Stephen Glaus proudly served in 2011with the U.S. Army military intelligence in Iraq supporting Operation Iraqi Freedom. After his service, he landed his ‘dream job’ as a drone operator with a private company. While on a business trip in 2018 to Japan his foot suddenly went numb.
“So for the first 24 hours I thought that it was really funny and kind of just laughed it off. But when that lingered for the next 48 to 72 to the entire week, I realized that wasn’t normal and something might be going on,” Glaus said.
He went to the VA in Long Beach, California, where a doctor there diagnosed him with Multiple Sclerosis (MS). Multiple Sclerosis impacts the central nervous system and causes scar tissue on the nerves, according the VA’s website. It causes a broad range of symptoms including trouble with mobility, bladder function, and more. Many of these symptoms Glaus experienced.
The doctors tried to remain optimistic, Glaus said. “But honestly my prognosis, especially with how aggressive my MS was, didn’t look good and doctors expected that I would probably be wheelchair bound.”
Glaus and his family relocated to Pennsylvania where he enrolled for health care at Lebanon VA Medical Center. He began having back problems and was referred to Kevin Long, Doctor of Chiropractic, at the facility for assistance. Both patient and provider recall their first meeting.
“…So I’m hobbling around with my cane and he calls me back to his office…then he stops for like maybe ten seconds, almost like an awkward pause. He just looks and he says ‘I want to help you’.”
Kevin Long, Doctor of Chiropractic and a Navy Veteran said about their first meeting, “I mean, he was hurting very bad. He can barely walk. He was using a cane. And he was distraught…His function wasn’t very good and we’re just trying to figure out what we can do to help.”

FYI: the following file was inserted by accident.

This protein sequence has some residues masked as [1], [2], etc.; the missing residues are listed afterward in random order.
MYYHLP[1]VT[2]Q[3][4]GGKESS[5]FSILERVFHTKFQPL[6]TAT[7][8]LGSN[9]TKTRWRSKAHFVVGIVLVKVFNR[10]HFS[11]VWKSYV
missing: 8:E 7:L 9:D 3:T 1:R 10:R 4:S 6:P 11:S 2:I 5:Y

Prior to being stricken with MS, Glaus had been very active. He had been considering doing a half Ironman, in spite of his diagnosis. An Ironman Triathlon requires a 2.4-mile swim, 112-mile bike ride and a 26.2-mile run. They can take upwards of 16 hours to complete. When Glaus had shared his vision with others, many said he was ‘crazy’. But Long, who had completed several Ironmans himself, said to Glaus, “Only a half? Why are you selling yourself short?”
After that first meeting, both were motivated and inspired to have Glaus reach his goal of completing a full Ironman.
According to Long, the medical center adopted a holistic approach to look at his “function and not his pain.” Glaus worked closely with the chiropractor, as well as, the physical therapist and other departments. Long began with ensuring that Glaus could walk and then moved on with his treatment from there.
“He would do an awesome adjustment,” said Glaus, “but at the same time he’d be there as like a coach and a mentor.”
Just as Glaus registered to participate in the Ironman and after training for months, COVID-19 began, and all events were cancelled. Fortunately, the Ironman event opted to implement a virtual version and Glaus was able to complete using that platform in the fall of 2020. Glaus met his goal and completed the full Ironman.
“You know, I know he gives me credit for it, but it didn’t run one step, I didn’t take one stroke in the water for him. I didn’t ride one mile for him. He did all of it…the guy is amazing,” said Long.
Glaus is happy with the treatment he received here. “I’m just thankful that there’s a team here that cares. Not just about me and my health, but as Dr. Long is a great example of, cares about my development as a person, my character and my goals and my ambitions,” he said.
Glaus intends to continue to participate in Ironmans in the next several years and his ultimate goal is to become the first person in the world with MS to ever swim across the English Channel.
Long is continuing to treat Veterans at Lebanon VAMC. “The Veterans here can get everything they need in one stop and all of the physicians talk to each other. It is the only place that I know where it is such a collaborative effort to really help the Veterans not only get out of their pain, but to get better. To get stronger. To get back to being normal health human beings again,” he said. “I absolutely love my job.”
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If you are a Veteran interested in getting chiropractic care, please contact your primary care provider.